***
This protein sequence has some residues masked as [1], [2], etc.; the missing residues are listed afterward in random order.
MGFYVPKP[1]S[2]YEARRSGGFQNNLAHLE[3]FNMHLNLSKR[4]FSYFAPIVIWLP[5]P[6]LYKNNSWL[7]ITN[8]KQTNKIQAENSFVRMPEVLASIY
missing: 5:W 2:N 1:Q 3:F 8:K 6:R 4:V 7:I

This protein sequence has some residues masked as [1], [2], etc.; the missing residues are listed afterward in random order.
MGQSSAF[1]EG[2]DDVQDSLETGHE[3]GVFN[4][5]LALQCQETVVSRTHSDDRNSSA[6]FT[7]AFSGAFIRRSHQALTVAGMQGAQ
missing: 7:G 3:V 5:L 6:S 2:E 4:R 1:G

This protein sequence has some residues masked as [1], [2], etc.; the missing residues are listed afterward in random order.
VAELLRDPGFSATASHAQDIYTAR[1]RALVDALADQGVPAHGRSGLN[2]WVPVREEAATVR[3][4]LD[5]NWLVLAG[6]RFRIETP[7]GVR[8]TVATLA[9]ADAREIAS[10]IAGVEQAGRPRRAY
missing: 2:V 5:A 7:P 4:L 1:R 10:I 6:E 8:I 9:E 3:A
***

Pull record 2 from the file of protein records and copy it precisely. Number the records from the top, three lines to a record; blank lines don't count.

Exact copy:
This protein sequence has some residues masked as [1], [2], etc.; the missing residues are listed afterward in random order.
MGQSSAF[1]EG[2]DDVQDSLETGHE[3]GVFN[4][5]LALQCQETVVSRTHSDDRNSSA[6]FT[7]AFSGAFIRRSHQALTVAGMQGAQ
missing: 7:G 3:V 5:L 6:S 2:E 4:R 1:G